A Gathering Of The Tribes
WRITTEN BY JOSH RAY – JANUARY 2017
Today (14th January) marks the 50th anniversary of the Human Be-In, an event at San Franscisco’s Golden Gate Park that saw a widespread countercultural awakening amongst the disaffected student communities around San Francisco State University, City College and Berkeley and was a turning point in the transition from beat to hippie culture for many people including Allen Ginsberg. It was the event that brought the term ‘psychedelia’ to San Fransisco’s suburbs, feeding the burgeoning scene in Haight-Ashbury, a neighbourhood that would become the centre-point of this growing youth movement.
New ideas and ideals were forged in the park’s polo ground, rejecting the spiritually redundant mainstream and “middle class morality” instead looking towards things like personal empowerment, communal living, higher consciousness (lyserically-induced in many cases), forward-thinking politics, environmental awareness and the ethos at the heart of the hippie movement; love, peace and unity.
This was represented in the event’s name, a play on the words ‘human being’ and ‘sit-in‘, referencing the widely growing practise that had emerged in the late ’30s and early ’40s as a means of resisting the racist manifestations of the segregated system. Sit-ins proved successful, dissolving segregation in numerous establishments. Moving into the sixties, The Greensboro sit-ins in North Carolina that took place on 1st February 1960 spread across the South and turned the nation’s attention to the scale and depth of segregation in the USA.
It was at the Human Be-In that Timothy Leary famously proclaimed his mantra: “turn on, tune in, drop out”, which inspired a generation of seekers to look beyond the narratives fed to them from above and tread their own path through life. More than 30,000 flocked to Golden Gate Park, significantly more than any previous countercultural gathering, so the message quickly spread.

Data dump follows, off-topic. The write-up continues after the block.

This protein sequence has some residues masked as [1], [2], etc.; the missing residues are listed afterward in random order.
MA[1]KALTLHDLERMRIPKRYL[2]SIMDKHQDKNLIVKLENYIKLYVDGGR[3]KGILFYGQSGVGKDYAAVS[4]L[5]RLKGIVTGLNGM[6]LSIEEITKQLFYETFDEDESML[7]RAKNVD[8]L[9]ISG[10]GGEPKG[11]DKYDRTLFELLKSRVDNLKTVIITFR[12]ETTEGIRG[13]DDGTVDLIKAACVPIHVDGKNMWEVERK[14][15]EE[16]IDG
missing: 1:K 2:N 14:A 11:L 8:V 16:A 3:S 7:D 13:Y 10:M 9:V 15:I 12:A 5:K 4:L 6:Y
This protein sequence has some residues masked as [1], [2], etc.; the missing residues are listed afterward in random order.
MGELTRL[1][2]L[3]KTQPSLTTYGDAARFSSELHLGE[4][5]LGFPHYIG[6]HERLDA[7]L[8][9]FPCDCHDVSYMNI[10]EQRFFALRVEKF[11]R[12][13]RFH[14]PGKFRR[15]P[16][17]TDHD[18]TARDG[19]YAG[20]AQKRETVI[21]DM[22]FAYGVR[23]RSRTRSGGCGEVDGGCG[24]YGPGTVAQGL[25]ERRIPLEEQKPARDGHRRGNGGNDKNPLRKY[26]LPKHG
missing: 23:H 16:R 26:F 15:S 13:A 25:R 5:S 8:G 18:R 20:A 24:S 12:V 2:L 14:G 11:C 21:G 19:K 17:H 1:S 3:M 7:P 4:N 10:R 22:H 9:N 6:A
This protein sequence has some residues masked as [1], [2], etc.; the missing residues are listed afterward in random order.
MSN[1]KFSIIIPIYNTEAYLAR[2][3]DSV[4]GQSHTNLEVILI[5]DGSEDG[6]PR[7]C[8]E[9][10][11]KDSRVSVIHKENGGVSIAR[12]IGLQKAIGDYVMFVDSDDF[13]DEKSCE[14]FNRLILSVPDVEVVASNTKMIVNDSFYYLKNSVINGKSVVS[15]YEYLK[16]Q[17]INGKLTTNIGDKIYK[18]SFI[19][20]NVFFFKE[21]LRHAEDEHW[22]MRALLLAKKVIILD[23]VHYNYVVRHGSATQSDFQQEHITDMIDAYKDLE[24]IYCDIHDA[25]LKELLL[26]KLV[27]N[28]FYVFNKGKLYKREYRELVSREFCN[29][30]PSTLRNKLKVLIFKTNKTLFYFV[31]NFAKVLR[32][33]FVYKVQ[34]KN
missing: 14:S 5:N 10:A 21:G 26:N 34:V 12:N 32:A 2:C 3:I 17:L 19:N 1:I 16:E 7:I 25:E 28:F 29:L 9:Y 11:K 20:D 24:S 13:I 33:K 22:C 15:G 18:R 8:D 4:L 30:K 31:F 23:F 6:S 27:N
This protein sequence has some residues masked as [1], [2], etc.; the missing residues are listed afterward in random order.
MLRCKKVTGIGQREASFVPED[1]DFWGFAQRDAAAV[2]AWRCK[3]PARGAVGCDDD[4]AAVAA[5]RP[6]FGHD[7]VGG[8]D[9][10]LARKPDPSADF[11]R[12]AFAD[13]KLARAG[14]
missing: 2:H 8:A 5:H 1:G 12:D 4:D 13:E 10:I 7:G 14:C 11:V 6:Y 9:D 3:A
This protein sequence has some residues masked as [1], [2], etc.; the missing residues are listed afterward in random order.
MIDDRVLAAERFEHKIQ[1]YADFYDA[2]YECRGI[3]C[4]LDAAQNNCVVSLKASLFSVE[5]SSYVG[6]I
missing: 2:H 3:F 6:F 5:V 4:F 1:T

The Human Be-In also featured radical thinkers, beat poets and psychedelic luminaries like spiritual teacher Richard Alpert AKA Ram Dass, environmentalist essayist and poet Gary Snyder, civil rights activist Dick Gregory, erotic poet Lenore Kandel, anarchistic theatrical group the Diggers, playwright Michael McClure and social activist and anti-war leader Jerry Ruben. Music came from Quicksilver Messenger Service and Grateful Dead, who had emerged out the creative network forming in Haight-Ashbury. The Be-In was featured on the front page of the San Fransisco Oracle – a cult underground newspaper operating out of the hippie stronghold during its psychedelic boom.
The event would set the tone for a unprecedented year of artistic, spiritual and social realignment. Find out more via The Nation.
Here’s a selection of classic cuts from the psychedelic era of the mid-late ’60s…